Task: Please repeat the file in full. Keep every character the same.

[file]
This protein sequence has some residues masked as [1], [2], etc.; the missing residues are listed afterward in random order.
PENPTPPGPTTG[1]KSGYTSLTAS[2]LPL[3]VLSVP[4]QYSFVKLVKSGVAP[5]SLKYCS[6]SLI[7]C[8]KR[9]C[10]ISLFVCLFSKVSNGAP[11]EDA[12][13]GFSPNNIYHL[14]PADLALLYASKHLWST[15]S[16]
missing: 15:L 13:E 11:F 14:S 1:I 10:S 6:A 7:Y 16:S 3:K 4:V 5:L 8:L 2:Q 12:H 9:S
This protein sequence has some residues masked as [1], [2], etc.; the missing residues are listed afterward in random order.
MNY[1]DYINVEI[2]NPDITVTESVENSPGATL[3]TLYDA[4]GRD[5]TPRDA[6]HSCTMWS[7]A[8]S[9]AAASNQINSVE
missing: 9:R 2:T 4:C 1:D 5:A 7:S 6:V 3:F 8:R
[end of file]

This protein sequence has some residues masked as [1], [2], etc.; the missing residues are listed afterward in random order.
PENPTPPGPTTG[1]KSGYTSLTAS[2]LPL[3]VLSVP[4]QYSFVKLVKSGVAP[5]SLKYCS[6]SLI[7]C[8]KR[9]C[10]ISLFVCLFSKVSNGAP[11]EDA[12][13]GFSPNNIYHL[14]PADLALLYASKHLWST[15]S[16]
missing: 15:L 13:E 11:F 14:S 1:I 10:S 6:A 7:Y 16:S 3:K 4:V 5:L 8:L 2:Q 12:H 9:S
This protein sequence has some residues masked as [1], [2], etc.; the missing residues are listed afterward in random order.
MNY[1]DYINVEI[2]NPDITVTESVENSPGATL[3]TLYDA[4]GRD[5]TPRDA[6]HSCTMWS[7]A[8]S[9]AAASNQINSVE
missing: 9:R 2:T 4:C 1:D 5:A 7:S 6:V 3:F 8:R